The X-Men franchise seemed destined for the junkheap after 2006's The Last Stand, but starting with 2011's First Class, Marvel's mutant-powered saga has enjoyed a rebirth, branching out with a new trilogy that returns our heroes to their comic-book roots while repairing the least successful elements of the original films. This trilogy comes to a conclusion with X-Men: Apocalypse, starring Oscar Isaac as the titular villain—an awesomely powerful figure whose status as arguably the world's first mutant has set him on a centuries-long quest to purify the species by any means necessary. With the current trilogy's cast set to make what seem likely to be their final appearances—and plenty of senses-shattering action on tap—this is one superhero sequel that should live up to its name.

Alice Through the Looking Glass - May 27

The sequel to 2010's Alice in Wonderland reunites several key members of the original cast for another CGI-enhanced excursion into the fantasy world dreamed up in author Lewis Carroll's classic books. This time, Alice (Mia Wasikowska) is sent on a quest by the White Queen (Anne Hathaway) to help restore the Mad Hatter's (Johnny Depp) missing madness by retrieving a magical gewgaw from the Grand Clock of Wonderland. For those who enjoyed the colorful 3D dazzle of the original, Alice Through the Looking Glass promises to up the ante with more scenes of splendor, as well as an expanded assortment of characters that includes Sacha Baron Cohen playing a half-clock, half-human named Time. Clearly, 2016's roster of would-be blockbusters doesn't get much weirder than this.

Teenage Mutant Ninja Turtles: Out of the Shadows - June 3

The Teenage Mutant Ninja Turtles film franchise has endured some awkward attempts to get back on track in recent years, and even the cast and crew involved with 2014's most recent reboot have publicly admitted it left a lot of room for improvement. Fortunately for long-suffering fans of the heroes in a half shell, they've also vowed to deliver on that untapped potential with Teenage Mutant Ninja Turtles: Out of the Shadows, which reunites many members of the original cast to carry the first installment's story forward while once more pitting our anthropomorphic protagonists against their arch-nemesis the Shredder. Will this finally be the TMNT film that makes critics and filmgoers cry "Cowabunga"?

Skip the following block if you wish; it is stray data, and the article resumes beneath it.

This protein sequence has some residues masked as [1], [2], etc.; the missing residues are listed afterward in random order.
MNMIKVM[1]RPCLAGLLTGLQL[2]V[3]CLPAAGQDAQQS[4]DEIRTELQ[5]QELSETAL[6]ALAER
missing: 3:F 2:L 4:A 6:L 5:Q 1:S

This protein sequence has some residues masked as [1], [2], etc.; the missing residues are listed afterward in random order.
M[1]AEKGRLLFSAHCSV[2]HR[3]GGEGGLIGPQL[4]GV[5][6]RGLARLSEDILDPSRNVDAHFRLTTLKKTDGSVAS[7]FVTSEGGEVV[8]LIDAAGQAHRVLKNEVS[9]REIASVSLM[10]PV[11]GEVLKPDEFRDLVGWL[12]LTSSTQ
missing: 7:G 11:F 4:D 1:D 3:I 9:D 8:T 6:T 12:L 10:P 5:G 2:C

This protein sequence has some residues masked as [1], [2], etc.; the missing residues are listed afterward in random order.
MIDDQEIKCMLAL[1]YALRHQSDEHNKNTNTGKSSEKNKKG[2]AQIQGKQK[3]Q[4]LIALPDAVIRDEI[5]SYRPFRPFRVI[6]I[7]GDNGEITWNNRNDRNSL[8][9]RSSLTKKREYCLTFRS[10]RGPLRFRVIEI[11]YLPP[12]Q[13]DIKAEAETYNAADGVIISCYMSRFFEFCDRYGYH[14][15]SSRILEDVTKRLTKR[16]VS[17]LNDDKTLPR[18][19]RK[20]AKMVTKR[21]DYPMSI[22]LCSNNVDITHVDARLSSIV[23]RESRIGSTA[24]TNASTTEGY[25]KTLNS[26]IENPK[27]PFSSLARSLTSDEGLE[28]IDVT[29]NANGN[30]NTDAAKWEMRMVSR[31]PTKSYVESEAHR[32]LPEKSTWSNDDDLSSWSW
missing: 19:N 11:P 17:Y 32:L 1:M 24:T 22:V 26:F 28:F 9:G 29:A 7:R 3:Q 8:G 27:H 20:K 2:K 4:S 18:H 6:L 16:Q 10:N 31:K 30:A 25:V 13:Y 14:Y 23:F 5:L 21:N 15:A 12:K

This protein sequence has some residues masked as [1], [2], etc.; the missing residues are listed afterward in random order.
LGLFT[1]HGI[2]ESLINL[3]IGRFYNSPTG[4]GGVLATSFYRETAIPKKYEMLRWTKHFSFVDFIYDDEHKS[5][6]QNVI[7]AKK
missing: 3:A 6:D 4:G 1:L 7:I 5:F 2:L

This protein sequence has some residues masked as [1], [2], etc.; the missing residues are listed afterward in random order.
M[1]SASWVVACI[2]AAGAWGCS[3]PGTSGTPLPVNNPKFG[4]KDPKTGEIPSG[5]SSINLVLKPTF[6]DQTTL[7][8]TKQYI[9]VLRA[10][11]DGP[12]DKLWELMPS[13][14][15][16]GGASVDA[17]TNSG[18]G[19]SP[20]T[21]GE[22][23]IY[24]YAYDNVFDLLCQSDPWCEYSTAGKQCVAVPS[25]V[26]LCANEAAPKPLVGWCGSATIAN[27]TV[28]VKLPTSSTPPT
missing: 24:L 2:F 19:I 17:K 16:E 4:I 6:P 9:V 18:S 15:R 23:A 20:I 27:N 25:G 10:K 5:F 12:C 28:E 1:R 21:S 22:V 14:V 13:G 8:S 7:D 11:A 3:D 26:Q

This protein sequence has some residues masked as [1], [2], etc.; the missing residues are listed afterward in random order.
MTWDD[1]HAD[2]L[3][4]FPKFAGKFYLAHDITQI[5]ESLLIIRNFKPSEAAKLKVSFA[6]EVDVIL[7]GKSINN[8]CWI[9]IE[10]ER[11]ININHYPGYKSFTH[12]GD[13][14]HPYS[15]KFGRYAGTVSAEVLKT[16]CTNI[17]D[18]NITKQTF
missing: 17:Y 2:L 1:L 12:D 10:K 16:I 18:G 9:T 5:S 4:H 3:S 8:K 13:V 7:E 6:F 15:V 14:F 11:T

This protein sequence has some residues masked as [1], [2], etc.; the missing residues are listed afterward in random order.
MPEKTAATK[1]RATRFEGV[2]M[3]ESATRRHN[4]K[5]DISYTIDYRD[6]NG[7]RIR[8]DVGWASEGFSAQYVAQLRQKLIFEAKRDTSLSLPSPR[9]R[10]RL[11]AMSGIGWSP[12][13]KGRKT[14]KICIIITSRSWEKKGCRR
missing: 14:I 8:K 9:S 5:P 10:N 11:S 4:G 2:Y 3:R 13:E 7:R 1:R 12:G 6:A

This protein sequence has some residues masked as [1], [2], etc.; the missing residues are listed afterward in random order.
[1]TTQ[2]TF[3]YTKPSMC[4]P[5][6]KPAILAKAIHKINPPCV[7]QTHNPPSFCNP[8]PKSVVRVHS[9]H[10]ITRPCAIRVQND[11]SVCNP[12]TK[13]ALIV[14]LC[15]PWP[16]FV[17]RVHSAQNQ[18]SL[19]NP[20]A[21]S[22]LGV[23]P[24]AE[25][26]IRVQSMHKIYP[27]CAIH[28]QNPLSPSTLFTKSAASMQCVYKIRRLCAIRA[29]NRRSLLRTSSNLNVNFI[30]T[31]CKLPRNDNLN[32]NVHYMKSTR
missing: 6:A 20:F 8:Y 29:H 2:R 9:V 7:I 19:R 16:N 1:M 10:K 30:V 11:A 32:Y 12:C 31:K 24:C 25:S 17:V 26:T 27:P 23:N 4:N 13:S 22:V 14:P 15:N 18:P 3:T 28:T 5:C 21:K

Warcraft - June 10

The cinematic graveyard is littered with the corpses of game-to-film adaptations gone wrong, but Warcraft has some very important things working in its favor—not the least of which being a reported $100 million budget that, as the trailers proved, was put to good use bringing the game's epic fantasy landscape thrillingly to life. Of course, visuals only go so far, and that's where Warcraft's other ace in the hole comes in: director Duncan Jones has been involved in some of the smartest, most satisfying sci-fi efforts to come down the pike in recent years. Toss in a storyline that finds humans and orcs on the brink of war, and you've got a movie that might very well lead to a Lord of the Rings-style franchise.

Finding Dory - June 17

Pixar's classic Finding Nemo told a beautifully self-contained story that never really needed another chapter, and to its credit, the studio isn't really trying to follow it up with this sequel. Instead, as the title suggests, Finding Dory focuses on the endearingly forgetful character voiced by Ellen DeGeneres in the original, giving her a new adventure that picks up six months after Finding Nemo, centered on her efforts to reunite with her family after suddenly regaining memories of her childhood. Along with the 2016 return of Nemo and his worrywart dad Marlin, Dory will introduce audiences to a handful of new characters voiced by a star-studded cast that includes Idris Elba, Diane Keaton, Eugene Levy, and Modern Family co-stars Ed O'Neill and Ty Burrell.